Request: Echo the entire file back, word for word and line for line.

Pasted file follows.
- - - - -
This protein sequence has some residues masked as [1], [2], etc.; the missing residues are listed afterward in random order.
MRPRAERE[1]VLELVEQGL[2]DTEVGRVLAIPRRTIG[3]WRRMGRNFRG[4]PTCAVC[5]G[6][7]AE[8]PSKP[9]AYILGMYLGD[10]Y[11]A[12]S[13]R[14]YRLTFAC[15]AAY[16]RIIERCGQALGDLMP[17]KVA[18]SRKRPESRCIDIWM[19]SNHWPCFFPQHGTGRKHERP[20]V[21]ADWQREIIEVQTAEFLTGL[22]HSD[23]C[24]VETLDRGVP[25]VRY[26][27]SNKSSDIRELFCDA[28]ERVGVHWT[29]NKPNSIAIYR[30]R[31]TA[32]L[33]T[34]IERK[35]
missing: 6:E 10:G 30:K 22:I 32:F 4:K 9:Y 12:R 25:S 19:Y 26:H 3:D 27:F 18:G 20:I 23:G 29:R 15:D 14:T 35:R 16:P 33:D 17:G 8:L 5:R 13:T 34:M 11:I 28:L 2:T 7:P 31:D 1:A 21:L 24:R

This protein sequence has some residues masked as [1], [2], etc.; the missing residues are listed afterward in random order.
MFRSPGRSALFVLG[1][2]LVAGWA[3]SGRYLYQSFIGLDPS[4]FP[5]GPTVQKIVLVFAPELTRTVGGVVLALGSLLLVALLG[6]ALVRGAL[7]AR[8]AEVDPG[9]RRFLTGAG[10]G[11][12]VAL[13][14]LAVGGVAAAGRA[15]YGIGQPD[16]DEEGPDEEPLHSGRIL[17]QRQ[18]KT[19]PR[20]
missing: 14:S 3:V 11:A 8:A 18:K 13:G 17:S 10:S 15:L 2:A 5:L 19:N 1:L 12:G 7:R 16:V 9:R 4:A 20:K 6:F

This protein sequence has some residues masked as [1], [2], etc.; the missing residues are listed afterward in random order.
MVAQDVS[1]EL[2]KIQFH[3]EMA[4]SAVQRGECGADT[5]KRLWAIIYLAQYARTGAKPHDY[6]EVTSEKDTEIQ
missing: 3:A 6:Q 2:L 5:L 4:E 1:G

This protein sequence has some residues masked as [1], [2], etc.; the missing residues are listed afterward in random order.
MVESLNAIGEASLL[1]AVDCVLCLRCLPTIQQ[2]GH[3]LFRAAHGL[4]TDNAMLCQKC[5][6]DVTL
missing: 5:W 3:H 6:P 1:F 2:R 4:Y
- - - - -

This protein sequence has some residues masked as [1], [2], etc.; the missing residues are listed afterward in random order.
MRPRAERE[1]VLELVEQGL[2]DTEVGRVLAIPRRTIG[3]WRRMGRNFRG[4]PTCAVC[5]G[6][7]AE[8]PSKP[9]AYILGMYLGD[10]Y[11]A[12]S[13]R[14]YRLTFAC[15]AAY[16]RIIERCGQALGDLMP[17]KVA[18]SRKRPESRCIDIWM[19]SNHWPCFFPQHGTGRKHERP[20]V[21]ADWQREIIEVQTAEFLTGL[22]HSD[23]C[24]VETLDRGVP[25]VRY[26][27]SNKSSDIRELFCDA[28]ERVGVHWT[29]NKPNSIAIYR[30]R[31]TA[32]L[33]T[34]IERK[35]
missing: 6:E 10:G 30:K 22:I 32:F 4:K 9:Y 12:R 25:S 19:Y 26:H 3:D 27:F 18:G 20:I 23:G 29:R 15:D 14:T 35:R 16:P 33:D 17:G 8:L 5:R 13:T 34:M 11:I 28:L 2:T 7:P 31:D 1:A 21:L 24:R

This protein sequence has some residues masked as [1], [2], etc.; the missing residues are listed afterward in random order.
MFRSPGRSALFVLG[1][2]LVAGWA[3]SGRYLYQSFIGLDPS[4]FP[5]GPTVQKIVLVFAPELTRTVGGVVLALGSLLLVALLG[6]ALVRGAL[7]AR[8]AEVDPG[9]RRFLTGAG[10]G[11][12]VAL[13][14]LAVGGVAAAGRA[15]YGIGQPD[16]DEEGPDEEPLHSGRIL[17]QRQ[18]KT[19]PR[20]
missing: 14:S 3:V 11:A 8:A 18:K 13:G 17:S 10:S 15:L 2:A 5:L 19:N 1:L 12:G 7:R 16:V 9:R 4:A 20:K 6:F

This protein sequence has some residues masked as [1], [2], etc.; the missing residues are listed afterward in random order.
MVAQDVS[1]EL[2]KIQFH[3]EMA[4]SAVQRGECGADT[5]KRLWAIIYLAQYARTGAKPHDY[6]EVTSEKDTEIQ
missing: 3:A 6:Q 2:L 5:L 4:E 1:G

This protein sequence has some residues masked as [1], [2], etc.; the missing residues are listed afterward in random order.
MVESLNAIGEASLL[1]AVDCVLCLRCLPTIQQ[2]GH[3]LFRAAHGL[4]TDNAMLCQKC[5][6]DVTL
missing: 5:W 3:H 6:P 1:F 2:R 4:Y